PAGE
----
Immunotherapies use components of the patient immune system to selectively target cancer cells. The use of CAR T cells to treat B-cell malignancies --leukaemias and lymphomas-- is one of the most successful examples, with many patients experiencing long-lasting complete responses to this therapy. This treatment works by extracting the patient's T cells and adding them the CAR group, which enables them to recognize and target cells carrying the antigen CD19+, that is expressed in these haematological tumors.
In a recent work published in the prestigious mathematical journal Communications in Nonlinear Science and Numerical Simulation (ranked 3rd journal of 260 in the Web of Science), MOLAB researchers have we put forward a mathematical model describing the time response of leukaemias to the injection of CAR T-cells. The model accounts for mature and progenitor B-cells, tumor cells, CAR T cells and side effects by incorporating the main biological processes involved. The model explains the early post-injection dynamics of the different compartments and the fact that the number of CAR T cells injected does not critically affect the treatment outcome. An explicit formula is found that provides the maximum CAR T cell expansion in-vivo and the severity of side effects. The mathematical model captures other known features of the response to this immunotherapy.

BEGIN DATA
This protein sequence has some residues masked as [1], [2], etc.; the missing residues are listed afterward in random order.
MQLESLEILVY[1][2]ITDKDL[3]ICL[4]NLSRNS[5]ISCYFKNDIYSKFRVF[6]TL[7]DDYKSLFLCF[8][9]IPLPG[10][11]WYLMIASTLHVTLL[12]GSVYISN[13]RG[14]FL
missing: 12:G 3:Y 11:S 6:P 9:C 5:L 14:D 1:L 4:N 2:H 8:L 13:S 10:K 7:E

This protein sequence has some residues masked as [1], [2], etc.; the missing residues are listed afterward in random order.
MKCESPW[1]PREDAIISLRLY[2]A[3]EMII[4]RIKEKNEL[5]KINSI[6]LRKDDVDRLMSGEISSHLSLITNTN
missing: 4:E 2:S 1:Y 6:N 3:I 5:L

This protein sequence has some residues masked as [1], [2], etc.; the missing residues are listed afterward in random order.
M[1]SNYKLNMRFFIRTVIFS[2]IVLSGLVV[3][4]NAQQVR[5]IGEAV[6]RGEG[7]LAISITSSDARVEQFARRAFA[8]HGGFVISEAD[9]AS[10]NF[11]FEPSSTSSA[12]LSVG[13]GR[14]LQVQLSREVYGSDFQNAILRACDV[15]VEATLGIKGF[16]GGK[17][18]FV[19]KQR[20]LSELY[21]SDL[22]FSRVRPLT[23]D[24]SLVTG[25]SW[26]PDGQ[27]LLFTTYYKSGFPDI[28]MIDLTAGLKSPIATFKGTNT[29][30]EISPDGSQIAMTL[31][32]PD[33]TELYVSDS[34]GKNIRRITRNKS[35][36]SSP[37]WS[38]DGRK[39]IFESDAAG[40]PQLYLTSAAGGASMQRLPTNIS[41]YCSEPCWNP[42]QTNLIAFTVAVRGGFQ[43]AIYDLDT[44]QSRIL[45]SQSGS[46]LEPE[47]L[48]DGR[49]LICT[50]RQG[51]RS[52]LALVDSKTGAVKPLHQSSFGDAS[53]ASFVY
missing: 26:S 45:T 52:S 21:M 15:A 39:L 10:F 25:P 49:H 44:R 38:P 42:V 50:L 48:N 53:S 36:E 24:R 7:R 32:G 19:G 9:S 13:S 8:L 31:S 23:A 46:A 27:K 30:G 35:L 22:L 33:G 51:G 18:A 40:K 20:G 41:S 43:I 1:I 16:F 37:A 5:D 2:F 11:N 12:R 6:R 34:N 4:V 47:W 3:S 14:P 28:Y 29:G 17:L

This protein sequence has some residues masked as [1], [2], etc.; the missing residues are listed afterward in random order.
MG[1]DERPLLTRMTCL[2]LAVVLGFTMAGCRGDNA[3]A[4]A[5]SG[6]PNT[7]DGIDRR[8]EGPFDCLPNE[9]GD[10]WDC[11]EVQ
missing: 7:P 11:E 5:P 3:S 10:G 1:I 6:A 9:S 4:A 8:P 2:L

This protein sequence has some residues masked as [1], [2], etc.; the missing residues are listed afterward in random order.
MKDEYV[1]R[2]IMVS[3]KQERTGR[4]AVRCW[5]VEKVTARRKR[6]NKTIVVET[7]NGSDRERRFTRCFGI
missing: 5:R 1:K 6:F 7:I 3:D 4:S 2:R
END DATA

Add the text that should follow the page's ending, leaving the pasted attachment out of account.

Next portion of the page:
Interestingly, the model predicts that CD19+ tumor relapses observed in a fraction of patients could be the result of the competition between tumor and CAR T cells analogous to predator-prey dynamics and thus a transient phenomenon. Also MOLAB researchers show the possibility of controlling relapses by early re-challenging of the tumor with stored CAR T cells.
CAR T cell therapy in B-cell acute lymphoblastic leukaemia: Insights from mathematical models
O. León-Triana, S. Sabir, GF Calvo, J Belmonte-Beitia, S Chulian, A Martínez-Rubio, M Rosa, A Pérez-Martínez, M Ramírez-Orellana, VM Pérez-García
Comm Nonlin Sci Numer Simul 94, 105570 (2021)